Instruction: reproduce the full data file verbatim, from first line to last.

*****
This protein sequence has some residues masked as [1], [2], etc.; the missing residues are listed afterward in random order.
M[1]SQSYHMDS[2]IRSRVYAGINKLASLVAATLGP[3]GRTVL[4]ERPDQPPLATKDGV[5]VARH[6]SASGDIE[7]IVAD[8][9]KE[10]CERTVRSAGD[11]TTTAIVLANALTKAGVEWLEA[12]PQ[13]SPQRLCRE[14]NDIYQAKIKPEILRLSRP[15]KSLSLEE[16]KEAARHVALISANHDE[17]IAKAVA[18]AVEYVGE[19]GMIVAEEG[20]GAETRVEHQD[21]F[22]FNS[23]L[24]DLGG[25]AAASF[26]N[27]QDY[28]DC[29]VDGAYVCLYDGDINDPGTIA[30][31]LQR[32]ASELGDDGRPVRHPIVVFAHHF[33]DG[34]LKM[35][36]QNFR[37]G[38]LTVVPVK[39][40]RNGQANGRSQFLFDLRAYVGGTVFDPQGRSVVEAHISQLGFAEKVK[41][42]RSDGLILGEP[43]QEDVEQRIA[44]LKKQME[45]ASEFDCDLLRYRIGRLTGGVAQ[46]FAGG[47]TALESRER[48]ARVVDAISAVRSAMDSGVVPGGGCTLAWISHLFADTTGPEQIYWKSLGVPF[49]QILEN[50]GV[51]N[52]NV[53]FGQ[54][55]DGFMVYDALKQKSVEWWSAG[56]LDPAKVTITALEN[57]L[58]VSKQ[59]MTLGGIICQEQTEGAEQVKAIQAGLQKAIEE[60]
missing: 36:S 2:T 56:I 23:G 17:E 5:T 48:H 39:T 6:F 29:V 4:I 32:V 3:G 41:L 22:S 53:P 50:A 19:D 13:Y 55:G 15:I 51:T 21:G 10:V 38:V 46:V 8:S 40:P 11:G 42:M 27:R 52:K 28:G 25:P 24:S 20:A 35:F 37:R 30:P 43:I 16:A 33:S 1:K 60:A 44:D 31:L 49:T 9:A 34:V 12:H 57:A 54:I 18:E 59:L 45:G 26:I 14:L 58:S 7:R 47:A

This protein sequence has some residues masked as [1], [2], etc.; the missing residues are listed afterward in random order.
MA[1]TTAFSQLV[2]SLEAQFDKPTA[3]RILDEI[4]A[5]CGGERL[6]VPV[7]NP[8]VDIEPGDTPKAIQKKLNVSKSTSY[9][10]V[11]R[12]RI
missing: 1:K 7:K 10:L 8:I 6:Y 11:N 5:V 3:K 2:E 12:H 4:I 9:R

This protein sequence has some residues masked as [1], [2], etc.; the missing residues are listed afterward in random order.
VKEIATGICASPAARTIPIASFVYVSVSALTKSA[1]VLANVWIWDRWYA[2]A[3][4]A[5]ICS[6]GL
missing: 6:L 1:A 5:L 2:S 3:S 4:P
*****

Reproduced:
This protein sequence has some residues masked as [1], [2], etc.; the missing residues are listed afterward in random order.
M[1]SQSYHMDS[2]IRSRVYAGINKLASLVAATLGP[3]GRTVL[4]ERPDQPPLATKDGV[5]VARH[6]SASGDIE[7]IVAD[8][9]KE[10]CERTVRSAGD[11]TTTAIVLANALTKAGVEWLEA[12]PQ[13]SPQRLCRE[14]NDIYQAKIKPEILRLSRP[15]KSLSLEE[16]KEAARHVALISANHDE[17]IAKAVA[18]AVEYVGE[19]GMIVAEEG[20]GAETRVEHQD[21]F[22]FNS[23]L[24]DLGG[25]AAASF[26]N[27]QDY[28]DC[29]VDGAYVCLYDGDINDPGTIA[30][31]LQR[32]ASELGDDGRPVRHPIVVFAHHF[33]DG[34]LKM[35][36]QNFR[37]G[38]LTVVPVK[39][40]RNGQANGRSQFLFDLRAYVGGTVFDPQGRSVVEAHISQLGFAEKVK[41][42]RSDGLILGEP[43]QEDVEQRIA[44]LKKQME[45]ASEFDCDLLRYRIGRLTGGVAQ[46]FAGG[47]TALESRER[48]ARVVDAISAVRSAMDSGVVPGGGCTLAWISHLFADTTGPEQIYWKSLGVPF[49]QILEN[50]GV[51]N[52]NV[53]FGQ[54][55]DGFMVYDALKQKSVEWWSAG[56]LDPAKVTITALEN[57]L[58]VSKQ[59]MTLGGIICQEQTEGAEQVKAIQAGLQKAIEE[60]
missing: 36:S 2:T 56:I 23:G 17:E 5:T 48:H 39:T 6:F 29:V 4:I 32:V 3:G 41:L 22:S 53:P 50:A 19:D 13:Y 55:G 15:I 51:T 21:G 10:V 38:V 46:V 8:S 40:P 11:G 42:M 27:R 52:K 28:G 25:P 24:S 20:A 35:F 37:R 30:P 43:I 16:A 33:S 1:K 60:A 44:D 31:L 49:T 9:A 34:V 12:H 57:A 54:I 18:E 59:L 45:G 26:I 14:L 58:S 7:R 47:A

This protein sequence has some residues masked as [1], [2], etc.; the missing residues are listed afterward in random order.
MA[1]TTAFSQLV[2]SLEAQFDKPTA[3]RILDEI[4]A[5]CGGERL[6]VPV[7]NP[8]VDIEPGDTPKAIQKKLNVSKSTSY[9][10]V[11]R[12]RI
missing: 1:K 7:K 10:L 8:I 6:Y 11:N 5:V 3:K 2:E 12:H 4:I 9:R

This protein sequence has some residues masked as [1], [2], etc.; the missing residues are listed afterward in random order.
VKEIATGICASPAARTIPIASFVYVSVSALTKSA[1]VLANVWIWDRWYA[2]A[3][4]A[5]ICS[6]GL
missing: 6:L 1:A 5:L 2:S 3:S 4:P